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Republican support for Biden's candidacy reaches new heights

The number of Republicans backing Biden in 2020 is qualitatively and quantitatively different than anything Americans have seen in recent memory.
Joe Biden accepts the Democratic Party nomination for president during the last day of the Democratic National Convention in Wilmington, Del., on Aug. 20, 2020.Olivier Douliery / AFP - Getty Images

Last week, the public was introduced to Miles Taylor, a Republican political appointee who served as a top official in the Department of Homeland Security, and who offered a first-hand assessment that Donald Trump has made the United States "less secure."

In a widely seen video, Taylor added, "Given what I have experienced in the administration, I have to support Joe Biden for president and even though I am not a Democrat, even though I disagree on key issues, I'm confident that Joe Biden will protect the country and I'm confident that he won't make the same mistakes as this president."

Yesterday, one of Taylor's former DHS colleagues made a very similar announcement.

A second former Trump administration Department of Homeland Security (DHS) official spoke out against the president and threw her support behind Democratic presidential nominee Joe Biden in an ad released Wednesday. Elizabeth Neumann, a former DHS assistant secretary for threat prevention, said the U.S. is "less safe today" because of President Trump's leadership.

Neumann, who also spoke to MSNBC last night, pointed specifically to the effects of Donald Trump's racism and his failures related to the coronavirus response. She conceded she voted for the Republican ticket in 2016, but this year, she's backing Biden.

And she'll have plenty of company. Former Republican Sen. Bill Cohen of Maine endorsed Biden yesterday, joining more than two dozen other former GOP members of Congress who've done the same thing.

Also making headlines today, more than 100 former staffers for the late Sen. John McCain (R-Ariz.) are throwing their support behind Biden. Several veterans of Sen. Mitt Romney's 2012 presidential campaign are doing the same thing, as are dozens of officials from former President George W. Bush's team, including two former cabinet secretaries.

Politico also reported this week, "A group of onetime Republican presidential appointees who served as senior ethics or Justice Department aides are endorsing Joe Biden for president, warning that Donald Trump has "weaponized" the executive branch and is putting in peril the legitimacy of the Justice Department."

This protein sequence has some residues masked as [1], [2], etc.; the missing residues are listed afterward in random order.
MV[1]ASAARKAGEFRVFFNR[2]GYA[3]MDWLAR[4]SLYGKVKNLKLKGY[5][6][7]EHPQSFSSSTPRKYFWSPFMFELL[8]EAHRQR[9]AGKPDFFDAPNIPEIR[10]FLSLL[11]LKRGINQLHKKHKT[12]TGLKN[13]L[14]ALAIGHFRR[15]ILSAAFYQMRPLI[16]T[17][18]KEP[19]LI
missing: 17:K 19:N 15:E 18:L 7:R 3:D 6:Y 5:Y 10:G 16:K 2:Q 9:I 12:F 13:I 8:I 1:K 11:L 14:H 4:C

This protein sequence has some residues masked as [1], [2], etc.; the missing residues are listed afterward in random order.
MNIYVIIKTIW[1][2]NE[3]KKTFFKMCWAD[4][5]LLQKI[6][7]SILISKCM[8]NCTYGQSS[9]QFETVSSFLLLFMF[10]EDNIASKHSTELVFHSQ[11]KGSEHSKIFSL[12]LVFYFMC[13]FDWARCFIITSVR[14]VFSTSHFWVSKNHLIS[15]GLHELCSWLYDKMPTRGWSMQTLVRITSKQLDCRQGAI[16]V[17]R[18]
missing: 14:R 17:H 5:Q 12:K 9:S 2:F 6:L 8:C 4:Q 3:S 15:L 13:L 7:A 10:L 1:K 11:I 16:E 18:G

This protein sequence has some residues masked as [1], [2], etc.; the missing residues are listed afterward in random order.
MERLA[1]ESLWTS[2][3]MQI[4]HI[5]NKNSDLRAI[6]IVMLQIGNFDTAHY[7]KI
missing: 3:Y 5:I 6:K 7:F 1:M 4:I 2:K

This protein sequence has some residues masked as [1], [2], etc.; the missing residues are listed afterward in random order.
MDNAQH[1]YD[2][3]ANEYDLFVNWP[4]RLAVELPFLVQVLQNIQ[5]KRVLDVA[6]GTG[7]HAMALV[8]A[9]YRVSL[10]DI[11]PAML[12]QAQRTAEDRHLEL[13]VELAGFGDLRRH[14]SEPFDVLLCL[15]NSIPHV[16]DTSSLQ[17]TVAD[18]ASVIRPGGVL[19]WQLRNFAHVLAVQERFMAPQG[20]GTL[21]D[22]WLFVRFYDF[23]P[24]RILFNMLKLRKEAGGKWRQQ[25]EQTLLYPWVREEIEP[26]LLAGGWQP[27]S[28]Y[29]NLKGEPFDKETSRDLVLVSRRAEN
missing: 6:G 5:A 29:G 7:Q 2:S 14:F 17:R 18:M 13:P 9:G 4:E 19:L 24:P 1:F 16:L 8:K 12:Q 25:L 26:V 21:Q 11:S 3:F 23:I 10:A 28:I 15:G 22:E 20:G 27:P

This comes on the heels of last week's Democratic convention, when Americans heard from some prominent GOP voices -- former Ohio Gov. John Kasich (R), former Secretary of State Colin Powell, former Rep. Susan Molinari (R-N.Y.), et al. -- who threw their support behind the Democratic ticket. The day after Powell spoke, several dozen Republican national security officials -- from the Reagan, Bush/Quayle, and Bush/Cheney administrations -- also endorsed Biden.

To be sure, those who've watched the Republican convention closely this week have heard from a handful of Democrats supporting the incumbent president, including a small-town mayor in Minnesota and a state lawmaker in Georgia.

But to see any kind of equivalency here is ludicrous. As we recently discussed, every four years, voters will see a handful of partisan apostates throw their support behind the other party's nominee -- Georgia's Zell Miller, for example, delivered an unfortunate keynote address at the Republican convention in 2004 -- and these isolated voices are often exaggerated to make it appear as if White House hopefuls enjoy broad, bipartisan support.

But 2020 is qualitatively and quantitatively different. There's no modern precedent for the sheer volume of high-profile Republicans rallying behind the Democratic ticket.

Is it possible the electoral impact of this will be muted? Sure. Circling back to our earlier coverage, Trump's intra-party backing is relatively strong, and many far-right voters, if they hear about these GOP Biden backers at all, will simply assume they're a bunch of centrist RINOs who deserve to be ignored.

But let's not overlook another group of voters: traditional Republicans whose support for their party is soft. They reluctantly backed Trump in 2016, largely because of their contempt for Hillary Clinton, and every day since, they've grown weary of their president's tweets, failures, and scandals.

These voters aren't satisfied with the status quo, and while they're reluctant to back a Democratic ticket, they're open to change. This is a constituency basically waiting for allies to tell them it's OK to choose Biden over Trump.

And for this contingent, a whole lot of prominent Republican voices are now encouraging them to do exactly that.